Repeat the three workouts each week for 3-4 weeks, then take a week off to allow the body to recover. Rinse and repeat, attempting to add reps each time the same workout comes up again.

It’s important to note that this workout plan is just a starting point. As you get stronger and more comfortable with pull-ups and dips, you can increase the number of sets and reps, or try more challenging variations of the exercises, such as weighted pull-ups or ring dips.

Incorporating Pull-Ups and Dips into a Full-Body Workout

A man performing a Bulgarian split squat in a gym.

If you’re not the “upper / lower” type of guy and would prefer full-body routines instead, worry not. This can be accomplished simply by adding a leg exercise into each session above.

Below is a sample “full body” version of a workout including pull-ups and dips:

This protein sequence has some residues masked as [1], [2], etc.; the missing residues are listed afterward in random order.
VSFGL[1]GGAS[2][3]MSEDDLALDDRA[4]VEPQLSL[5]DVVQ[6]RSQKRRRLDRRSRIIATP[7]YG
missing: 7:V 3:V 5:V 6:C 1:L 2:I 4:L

• Warm-up: Get the blood flowing and warm up the joints, but don’t take more than a few minutes – remember, time is of the essence here.
  • Pull-Ups: Do four sets of as many pull-ups as you can, resting for 30 seconds between sets.
  • Dips: Do four sets of as many dips as you can, resting for 30 seconds between sets.
  • Bulgarian split squats (on a chair or bench): Three sets of as many reps as possible in 30 seconds per leg (start with your weaker leg first, then match the number of reps with the other leg).

Easy peasy. For some variety, include cossack squats or other single-leg exercises in place of the Bulgarian split squats.

If you’d like to learn more about how to incorporate these basic exercises into a full weekly plan, see my article on heavy, light, medium programming for calisthenics.